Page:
The more you see Schulz's work, the more you can appreciate the powerful simplicity of the Peanuts strip

James Plath's picture

Charlie Brown and I were born the same year--1950--so I've always felt a certain kinship. It was also comforting as I went through my own childhood episodes of unrequited love to know that somebody--Charlie--had it worse. Much worse. If I was feeling a bit glum that the decorated shoebox I made with such care was stuffed with less than a handful of valentines by the end of the class party, it was some consolation that poor Charlie never got any valentines.

And of course, that was the whole point. Charles Schulz's "Peanuts" was the first comic strip to deal with feelings and emotions, and Schulz relied on his own childhood to produce a series of comics that just about every kid could identify with. Charlie made everyone feel better, whether it was his acute shyness with the opposite sex, his lack of athletic ability, his misunderstandings with teachers, or any other number of his hapless Everyman traits.

This remastered Deluxe Edition of "Be My Valentine, Charlie Brown" features the title made-for-TV feature plus two others: "You're in Love, Charlie Brown," and "It's Your First Kiss, Charlie Brown."

There's also an all-new featurette, "Unlucky in Love: An Unrequited Love Story" that reminds us how the Charlie Brown TV specials were the collaborative work of four people: the brilliant cartoonist Charles M. Schulz, producer Lee Mendelson, animator/producer/director Bill Melendez, and director Phil Roman. For 38 years this group worked together on the "Peanuts" features, and this disc gives us two that Roman directed and one that Melendez directed, with all of them written by Schulz.

"Be My Valentine, Charlie Brown" first aired in 1975. To my mind, it's the strongest of the three, because the pacing is perfect and there are no weak gags. Roman directed this one and 15 other Charlie Brown features for television, including "It's the Easter Beagle, Charlie Brown" (1974), with his first one coming in 1973 ("A Charlie Brown Thanksgiving") and his last one in 1983 ("Is This Goodbye, Charlie Brown?"). Though the circumstances of school Valentine's Day parties may have changed, this 25-minute feature still strikes a chord with children. They can still identify with Charlie Brown's anxiety, and the drawing and animation is a strong as that distinctive "Peanuts" jazz-piano music.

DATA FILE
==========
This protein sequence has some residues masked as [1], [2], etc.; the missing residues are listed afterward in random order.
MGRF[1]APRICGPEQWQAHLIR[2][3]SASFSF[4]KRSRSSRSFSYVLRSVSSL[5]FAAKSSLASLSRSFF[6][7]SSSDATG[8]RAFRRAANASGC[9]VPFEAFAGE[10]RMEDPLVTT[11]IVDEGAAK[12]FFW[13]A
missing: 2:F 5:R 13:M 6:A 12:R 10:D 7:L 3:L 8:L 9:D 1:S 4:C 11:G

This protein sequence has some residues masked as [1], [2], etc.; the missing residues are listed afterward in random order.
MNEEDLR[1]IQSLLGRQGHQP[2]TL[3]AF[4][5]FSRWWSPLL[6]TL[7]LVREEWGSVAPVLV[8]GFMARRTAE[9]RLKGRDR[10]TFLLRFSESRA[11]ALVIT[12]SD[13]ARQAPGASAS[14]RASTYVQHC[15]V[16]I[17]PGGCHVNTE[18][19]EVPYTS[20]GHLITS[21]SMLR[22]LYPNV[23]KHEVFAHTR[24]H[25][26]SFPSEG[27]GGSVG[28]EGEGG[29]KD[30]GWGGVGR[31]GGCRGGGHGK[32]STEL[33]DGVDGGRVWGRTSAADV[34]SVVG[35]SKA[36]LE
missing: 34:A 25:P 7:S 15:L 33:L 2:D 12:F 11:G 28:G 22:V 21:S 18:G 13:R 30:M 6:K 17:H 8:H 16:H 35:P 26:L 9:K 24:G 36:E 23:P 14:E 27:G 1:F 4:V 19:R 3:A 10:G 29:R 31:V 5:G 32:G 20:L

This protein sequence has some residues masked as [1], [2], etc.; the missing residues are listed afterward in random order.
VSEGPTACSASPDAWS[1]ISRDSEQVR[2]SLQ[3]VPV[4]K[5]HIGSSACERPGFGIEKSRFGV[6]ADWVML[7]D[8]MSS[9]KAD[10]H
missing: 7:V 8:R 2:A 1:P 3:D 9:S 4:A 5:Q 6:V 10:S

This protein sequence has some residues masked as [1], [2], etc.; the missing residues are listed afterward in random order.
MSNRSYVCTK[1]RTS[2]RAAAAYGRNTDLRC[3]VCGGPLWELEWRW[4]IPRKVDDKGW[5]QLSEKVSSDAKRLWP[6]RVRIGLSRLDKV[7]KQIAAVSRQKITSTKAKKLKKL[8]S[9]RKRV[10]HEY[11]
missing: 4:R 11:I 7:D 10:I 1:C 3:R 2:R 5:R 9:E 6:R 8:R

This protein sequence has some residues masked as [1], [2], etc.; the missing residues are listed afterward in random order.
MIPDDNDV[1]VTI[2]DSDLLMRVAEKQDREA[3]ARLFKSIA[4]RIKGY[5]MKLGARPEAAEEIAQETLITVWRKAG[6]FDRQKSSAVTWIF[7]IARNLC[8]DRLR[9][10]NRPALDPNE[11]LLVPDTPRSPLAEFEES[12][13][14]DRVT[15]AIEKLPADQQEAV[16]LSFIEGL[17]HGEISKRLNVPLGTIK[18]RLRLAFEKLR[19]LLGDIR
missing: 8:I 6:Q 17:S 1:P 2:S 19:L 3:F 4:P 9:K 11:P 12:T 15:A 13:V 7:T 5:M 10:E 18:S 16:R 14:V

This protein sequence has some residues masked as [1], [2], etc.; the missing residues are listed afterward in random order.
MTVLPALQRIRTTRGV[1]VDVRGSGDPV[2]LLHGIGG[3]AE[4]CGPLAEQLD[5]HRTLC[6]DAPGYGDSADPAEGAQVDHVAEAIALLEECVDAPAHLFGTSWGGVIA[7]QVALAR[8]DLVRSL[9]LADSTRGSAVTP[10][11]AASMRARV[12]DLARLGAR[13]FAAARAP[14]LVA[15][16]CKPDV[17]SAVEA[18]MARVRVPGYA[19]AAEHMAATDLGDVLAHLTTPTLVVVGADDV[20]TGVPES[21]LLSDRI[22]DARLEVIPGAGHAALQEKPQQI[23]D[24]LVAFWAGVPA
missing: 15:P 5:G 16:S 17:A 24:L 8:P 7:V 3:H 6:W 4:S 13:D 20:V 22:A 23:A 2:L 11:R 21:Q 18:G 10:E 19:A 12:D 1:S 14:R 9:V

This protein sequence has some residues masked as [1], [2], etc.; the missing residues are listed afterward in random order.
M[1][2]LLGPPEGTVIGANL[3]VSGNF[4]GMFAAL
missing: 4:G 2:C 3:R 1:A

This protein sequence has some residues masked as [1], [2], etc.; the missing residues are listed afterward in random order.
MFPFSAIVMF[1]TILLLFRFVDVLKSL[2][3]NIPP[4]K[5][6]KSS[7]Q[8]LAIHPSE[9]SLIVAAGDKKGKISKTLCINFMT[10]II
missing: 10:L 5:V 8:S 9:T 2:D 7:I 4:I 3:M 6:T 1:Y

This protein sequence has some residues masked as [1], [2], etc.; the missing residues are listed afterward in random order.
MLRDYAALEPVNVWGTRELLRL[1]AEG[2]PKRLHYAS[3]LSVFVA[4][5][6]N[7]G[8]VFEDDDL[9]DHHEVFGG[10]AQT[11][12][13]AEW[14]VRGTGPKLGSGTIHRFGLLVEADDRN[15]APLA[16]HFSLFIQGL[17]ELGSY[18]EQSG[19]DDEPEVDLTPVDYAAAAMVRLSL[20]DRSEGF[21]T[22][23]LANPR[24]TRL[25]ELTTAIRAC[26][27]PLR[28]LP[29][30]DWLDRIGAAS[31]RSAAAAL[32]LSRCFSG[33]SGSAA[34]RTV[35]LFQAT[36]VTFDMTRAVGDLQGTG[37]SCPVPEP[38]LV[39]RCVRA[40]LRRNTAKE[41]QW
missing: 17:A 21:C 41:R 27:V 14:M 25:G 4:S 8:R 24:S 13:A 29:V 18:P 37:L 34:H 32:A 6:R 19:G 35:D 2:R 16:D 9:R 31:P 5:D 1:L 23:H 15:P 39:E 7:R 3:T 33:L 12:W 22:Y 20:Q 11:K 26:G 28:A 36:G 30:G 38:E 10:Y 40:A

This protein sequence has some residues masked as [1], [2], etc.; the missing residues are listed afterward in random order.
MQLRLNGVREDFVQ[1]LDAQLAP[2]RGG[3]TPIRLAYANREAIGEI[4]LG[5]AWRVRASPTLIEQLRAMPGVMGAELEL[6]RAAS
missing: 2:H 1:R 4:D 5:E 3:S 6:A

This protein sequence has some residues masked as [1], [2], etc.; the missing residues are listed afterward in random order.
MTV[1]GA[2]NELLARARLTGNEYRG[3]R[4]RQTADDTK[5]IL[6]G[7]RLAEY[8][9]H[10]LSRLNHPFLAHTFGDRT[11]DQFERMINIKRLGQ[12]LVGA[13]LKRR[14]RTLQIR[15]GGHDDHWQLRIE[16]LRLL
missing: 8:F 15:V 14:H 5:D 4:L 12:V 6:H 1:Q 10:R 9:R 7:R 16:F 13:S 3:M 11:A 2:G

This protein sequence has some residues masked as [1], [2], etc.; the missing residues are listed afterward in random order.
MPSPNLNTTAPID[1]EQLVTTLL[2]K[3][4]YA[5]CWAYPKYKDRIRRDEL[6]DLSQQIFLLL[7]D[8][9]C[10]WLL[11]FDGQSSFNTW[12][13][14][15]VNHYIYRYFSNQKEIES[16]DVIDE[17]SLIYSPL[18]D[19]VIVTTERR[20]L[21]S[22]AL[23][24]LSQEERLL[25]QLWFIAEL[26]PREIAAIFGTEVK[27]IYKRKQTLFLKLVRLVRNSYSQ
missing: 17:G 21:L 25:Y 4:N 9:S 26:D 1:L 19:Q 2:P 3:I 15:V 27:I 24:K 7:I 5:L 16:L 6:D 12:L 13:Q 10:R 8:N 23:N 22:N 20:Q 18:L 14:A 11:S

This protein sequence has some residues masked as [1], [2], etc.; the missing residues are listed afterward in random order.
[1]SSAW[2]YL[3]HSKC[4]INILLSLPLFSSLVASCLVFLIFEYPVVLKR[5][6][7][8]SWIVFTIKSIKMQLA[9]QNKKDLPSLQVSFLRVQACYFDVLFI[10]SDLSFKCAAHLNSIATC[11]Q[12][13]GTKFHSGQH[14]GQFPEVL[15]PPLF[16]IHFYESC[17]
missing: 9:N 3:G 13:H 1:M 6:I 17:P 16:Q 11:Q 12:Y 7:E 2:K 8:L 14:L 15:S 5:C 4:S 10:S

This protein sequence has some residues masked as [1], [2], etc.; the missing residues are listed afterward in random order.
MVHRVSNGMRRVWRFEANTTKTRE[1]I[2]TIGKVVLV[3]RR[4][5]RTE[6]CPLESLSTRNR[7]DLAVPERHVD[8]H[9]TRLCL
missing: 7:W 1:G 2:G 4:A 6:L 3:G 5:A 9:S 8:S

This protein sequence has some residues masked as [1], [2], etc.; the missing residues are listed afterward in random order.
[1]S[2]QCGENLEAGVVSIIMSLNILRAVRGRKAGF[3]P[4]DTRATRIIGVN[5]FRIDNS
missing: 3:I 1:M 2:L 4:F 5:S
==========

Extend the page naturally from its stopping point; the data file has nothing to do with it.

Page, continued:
In this feature, Charlie Brown waits by his mailbox for his first valentine. At school, where the valentines are distributed at the party, he has to wait even longer, because as usual there are none for him. Even the little ones pick up on the wry humor. While Charlie Brown is awaiting a valentine from anyone, Linus has a crush on his teacher, Charlie Brown's sister, Sally, has a crush on Linus, and Lucy, meanwhile, is still set on marrying the brooding and talented tiny pianist, Schroeder. She sprawls like a lounge singer against his piano, reading to him about Valentine's Day as he plays Beethoven. The slapstick comes, as always, from Charlie Brown's dog, Snoopy, who puts on a one-man show that victimizes his only audience member, Lucy, with splashed water, doused garbage, and a sound beating by his two puppets. Snoopy also can't seem to fight the love-hate impulse to cut out a heart valentine for Woodstock, the bird, and slap in right onto his beak. Put it all together and this one is a highly entertaining feature.

"It's Your First Kiss, Charlie Brown" (1977) was also directed by Roman, and it features some of the classic moments where Charlie Brown tries to impress the little red-headed girl by being a football hero. But he's the kicker, and his holder is somebody who isn't exactly his biggest fan. Lucy's yanking the ball just as Charlie Brown is about to kick it is like pulling a chair out from under someone when he's trying to sit down. Only in this case it's a legendary comic scene that's been dramatized for television. Charlie Brown is scheduled to have his moment in the sun as the escort for the homecoming queen (who just happens to be his dream-girl, the little red-headed girl). Will Lucy sabotage the whole thing? This feature is less episodic than the title feature, with a more straightforward plot. And it's also highly entertaining.